33 How to Afford the Baby Boom in Retirement? Balancing Social Security will require somewhat more in revenue or somewhat less in benefits. The question: Who should pay more in taxes or receive less in benefits? Additional ways to balance Social Security exist
34 Recap Benefits are modest (dollars and replacement rates). Yet, they are most beneficiaries’ main source of income. Benefits will replace a smaller share of earnings in the future than they do today. Benefit cuts or revenue increases will be needed to balance Social Security. The long-range shortfall is small as a share of the whole economy. The question for Americans: “Who should pay in the form of lower benefits or new contributions?”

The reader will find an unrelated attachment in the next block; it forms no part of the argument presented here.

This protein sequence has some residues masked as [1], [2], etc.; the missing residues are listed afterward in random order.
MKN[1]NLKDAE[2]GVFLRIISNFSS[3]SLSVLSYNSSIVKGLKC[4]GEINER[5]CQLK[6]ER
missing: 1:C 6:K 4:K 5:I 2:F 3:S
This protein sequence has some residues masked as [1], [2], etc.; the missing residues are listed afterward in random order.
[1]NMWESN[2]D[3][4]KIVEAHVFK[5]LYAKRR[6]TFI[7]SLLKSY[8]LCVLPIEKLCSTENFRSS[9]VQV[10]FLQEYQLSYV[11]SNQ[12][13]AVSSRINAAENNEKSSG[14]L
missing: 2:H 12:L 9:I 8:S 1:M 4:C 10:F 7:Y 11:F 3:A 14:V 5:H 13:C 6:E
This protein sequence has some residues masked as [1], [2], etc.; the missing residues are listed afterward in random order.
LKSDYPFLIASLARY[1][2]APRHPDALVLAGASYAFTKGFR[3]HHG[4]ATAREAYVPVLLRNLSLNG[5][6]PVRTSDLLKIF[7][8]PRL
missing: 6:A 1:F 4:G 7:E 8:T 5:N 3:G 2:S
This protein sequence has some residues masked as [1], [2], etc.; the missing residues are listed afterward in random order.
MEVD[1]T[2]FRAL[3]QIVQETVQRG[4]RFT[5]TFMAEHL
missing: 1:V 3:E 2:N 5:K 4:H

35 References Board of Trustees. 2008. The 2008 Annual Report of the Board of Trustees of the Federal Old-Age and Survivors Insurance and Disability Insurance Trust Funds. Washington, D.C.: U.S. Government Printing Office. Cox, Kris and Richard Kogan. 2008. “Long-Term Social Security Shortfall Smaller Than Cost of Extending Tax Cuts for Top 1 Percent.” Washington, D.C.: Center on Budget and Policy Priorities. Lavery, Joni. 2008. “Social Security Finances: Findings of the 2008 Trustees Report.” Social Security Brief 28. Washington, D.C.: National Academy of Social Insurance. Munnell, Alicia H. 2004. “A Bird’s Eye View of the Social Security Debate.” An Issue in Brief 25. Trustees of Boston College: Center for Retirement Research. Reno, Virginia and Kathryn Olson. 1998. “Can We Afford Social Security When Baby Boomers Retire?” Social Security Brief 4. Washington, D.C.: National Academy of Social Insurance. U.S. Social Security Administration (SSA). 2008. Income of the Population 55 or Older, 2004. Washington, D.C.: Social Security Administration. U.S. Social Security Administration (SSA). 2004. Effect of COLA on Social Security Benefits. Washington, D.C.: Social Security Administration. Available at: www.ssa.gov/OACT/COLA/colaeffect.html.www.ssa.gov/OACT/COLA/colaeffect.html Ways and Means Committee. 2004. Background Material and Data on the Programs within the Jurisdiction of the Committee on Ways and Means, ( 108-6, 2004 Green Book). Washington, D.C.: U.S. Government Printing Office.